About Steve Park
- Partner and senior consultant at Gaming Asia-Pacific, a firm providing business and regulatory consulting for international clients wishing to enter the South Korean and Japanese markets
- Serves as a consultant to the Korea Tourism Organization Advisory Board, advises the integrated resorts committee on political and media affairs
- Provides advice and assistance to the New Frontier Party to develop the government partys legislative agenda and strategies
- Previously as a policy advisor in the National Assembly, Park served in the Public Administration & Security Committee reviewing tourism projects by all 16 regional governments
- Also served as a campaign consultant and reporter in the U.S for the Republican Party and the Washington Times
Takeaway: While the current earnings season has been cause for worry, pollyannaish estimates remain the key headwind to the stock market from here.
- Roughly 80% though earnings season, it’s clear to see that 3Q12 has shaped up exactly as we had laid out in our #EarningsSlowing theme: very bad.
- Consensus remains out to lunch with their forward revenue, operating margin and EPS growth estimates. When you combine the negative trend in corporate guidance with the potentially-precarious Global Macro setup (potential US recession; no Chinese stimulus; Europe continues to contract), it’s easy to anticipate a scenario whereby those estimates have to be revised down hard and fast at some point over the intermediate term.
- Aggressive estimates for operating margin expansion puts a great deal of pressure on corporate management teams to accelerate material cost-cutting initiatives like we’ve seen at UBS, DOW, AMD, RIO, FDX and CMI (to name a few). While that may appear good for a single company’s earnings outlook in the short term, the reality is that when corporations are engaged in cost-cutting en masse, GDP growth tends to slow materially; this perpetuates top line weakness across the corporate sector in a reflexive manner.
For the 3Q12 earnings season to-date, 59.8% of S&P 500 companies have missed on the top line and 28.7% have missed on the bottom line (388 total). That compares with 57.8% and 26.8%, respectively, in 2Q12. Average SPX constituent EPS growth is flat on a YoY basis and average sales growth is down -1.4% YoY. We have not seen weakness like this since mid-to-late 2009.
From a forward-looking perspective, 74 companies have issued 4Q12 EPS guidance and 56 of those cases have been below the mean EPS estimate (vs. 18 above). Per Factset, the 76% negative guidance ratio is well above the long-term average of 61%, though roughly in-line with the 78% recorded at this time during the previous quarter.
We know consensus is typically poor at forecasting inflections in macro, but it’s shocking to us that consensus continues to aggressively ignore the warnings issued at the micro level. As the chart below highlights, the sell-side continues to expect a v-bottom and a demonstrable acceleration of revenue and EPS growth over the NTM.
When you combine the negative trend in corporate guidance with the potentially-precarious Global Macro setup (potential US recession; no Chinese stimulus; Europe continues to contract), it’s easy to anticipate a scenario whereby those estimates have to be revised down hard and fast at some point over the intermediate term. We can’t see how that is a positive catalyst for the stock market, but we’ve been surprised before.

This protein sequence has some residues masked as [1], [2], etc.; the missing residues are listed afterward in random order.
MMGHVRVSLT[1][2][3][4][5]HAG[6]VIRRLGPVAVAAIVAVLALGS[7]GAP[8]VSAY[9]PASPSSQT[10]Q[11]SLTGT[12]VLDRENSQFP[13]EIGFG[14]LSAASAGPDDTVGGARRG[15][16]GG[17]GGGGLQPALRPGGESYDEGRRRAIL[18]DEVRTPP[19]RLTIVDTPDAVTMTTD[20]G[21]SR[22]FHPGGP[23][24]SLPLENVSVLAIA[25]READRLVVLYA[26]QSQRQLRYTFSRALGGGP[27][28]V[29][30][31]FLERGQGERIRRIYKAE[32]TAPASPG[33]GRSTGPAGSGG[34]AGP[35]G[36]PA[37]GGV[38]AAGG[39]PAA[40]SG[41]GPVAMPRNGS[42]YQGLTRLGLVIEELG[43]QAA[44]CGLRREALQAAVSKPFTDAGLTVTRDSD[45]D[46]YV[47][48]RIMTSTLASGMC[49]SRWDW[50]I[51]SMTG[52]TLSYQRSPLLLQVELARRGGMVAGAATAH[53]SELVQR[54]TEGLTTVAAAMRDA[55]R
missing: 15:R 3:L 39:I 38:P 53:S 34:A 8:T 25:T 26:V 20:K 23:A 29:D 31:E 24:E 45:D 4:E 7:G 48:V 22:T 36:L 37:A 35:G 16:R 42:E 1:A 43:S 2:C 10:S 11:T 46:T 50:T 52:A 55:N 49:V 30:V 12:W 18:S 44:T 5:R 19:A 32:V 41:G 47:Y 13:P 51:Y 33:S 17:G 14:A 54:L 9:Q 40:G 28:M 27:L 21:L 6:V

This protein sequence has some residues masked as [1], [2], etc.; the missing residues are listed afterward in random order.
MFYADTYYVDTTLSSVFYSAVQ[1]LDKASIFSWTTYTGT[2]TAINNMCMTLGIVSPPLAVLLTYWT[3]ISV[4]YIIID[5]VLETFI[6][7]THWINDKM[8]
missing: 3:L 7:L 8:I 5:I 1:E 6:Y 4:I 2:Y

Digging into the weeds a bit, we see that consensus continues to burden corporate management teams with incredibly aggressive margin expansion assumptions. Over the NTM, SPX constituent operating margins are projected to expand by an average of +101bps YoY per quarter on a median basis. That compares with +5bps of median YoY expansion in 3Q12 and an average of -2bps YoY over the LTM.
Judging by the latter trend, it would appear that much of the earnings “juice” has been squeezed from corporate operations. Moreover, consensus forecasts NTM median SPX constituent revenue growth of +3.8% YoY on average, per quarter, which does not bode well for meeting their aggressive operating margin assumptions.
That setup puts a great deal of pressure on corporate management teams to accelerate material cost-cutting initiatives like we’ve seen at UBS, DOW, AMD, RIO, FDX and CMI (to name a few). While that may appear good for a single company’s earnings outlook in the short term, the reality is that when corporations are engaged in cost-cutting en masse, GDP growth tends to slow materially; this perpetuates top line weakness across the corporate sector in a reflexive manner. Refer to our OCT 10 note titled, “#EARNINGS SLOWING UPDATE: IS CORPORATE COST-CUTTING COMING BACK WITH A VENGEANCE?” for more details.
Broadly speaking, praying for stock buybacks is not a risk management process.
Takeaway: If tomorrow's election serves as a catalyst for the US Dollar, the impact on MCD's earnings could be meaningful.
A stronger dollar may be better for the long-term health of the US economy but the immediate impact of dollar strength on McDonald’s, a multinational corporation with significant exposure to FX, has historically been negative from an earnings perspective.
We turned cautious on McDonald’s in May as the extent of the impact of macroeconomic trends and difficult summer months’ compares became clearer. We believe that MCD is now closer to bottoming but will have a firmer view following October sales being released on November 8th. We’d still avoid the stock on the long side, for now, but the company’s cash flow strength and the stock’s dividend yield provide support. We see 2013 bringing more issues for MCD; consensus is expecting a snap back to +10% and +11% EPS growth in 2013 and 2014, respectively. As yet, we see no evidence that MCD has taken the right steps to correct issues within its control. Macro headwinds are persisting, for now, and amplifying the impact of self-inflicted wounds. Foreign exchange is one such factor that can impact MCD’s earnings growth.
There are plenty of opinions available today, as there have been for months now, regarding the myriad consequences of tomorrow’s election for markets and the economy more broadly. Judging by the rhetoric, for what it’s worth, of each candidate, it seems that one asset that could be greatly impacted by the outcome of the election, over time, is the U.S. Dollar. Any catalyst such as tomorrow’s election, that leads the United States to economic policies supportive of the value of its currency, could meaningfully impact McDonald’s earnings power.
The chart below shows, on a trailing-twelve-month basis, the impact of foreign currency translation on EPS versus the year-over-year change in the US Dollar Index, also on a trailing-twelve-month basis.
The total percentage of successful long and short trading signals since the inception of Real-Time Alerts in August of 2008.
LONG SIGNALS 80.47%
SHORT SIGNALS 78.71%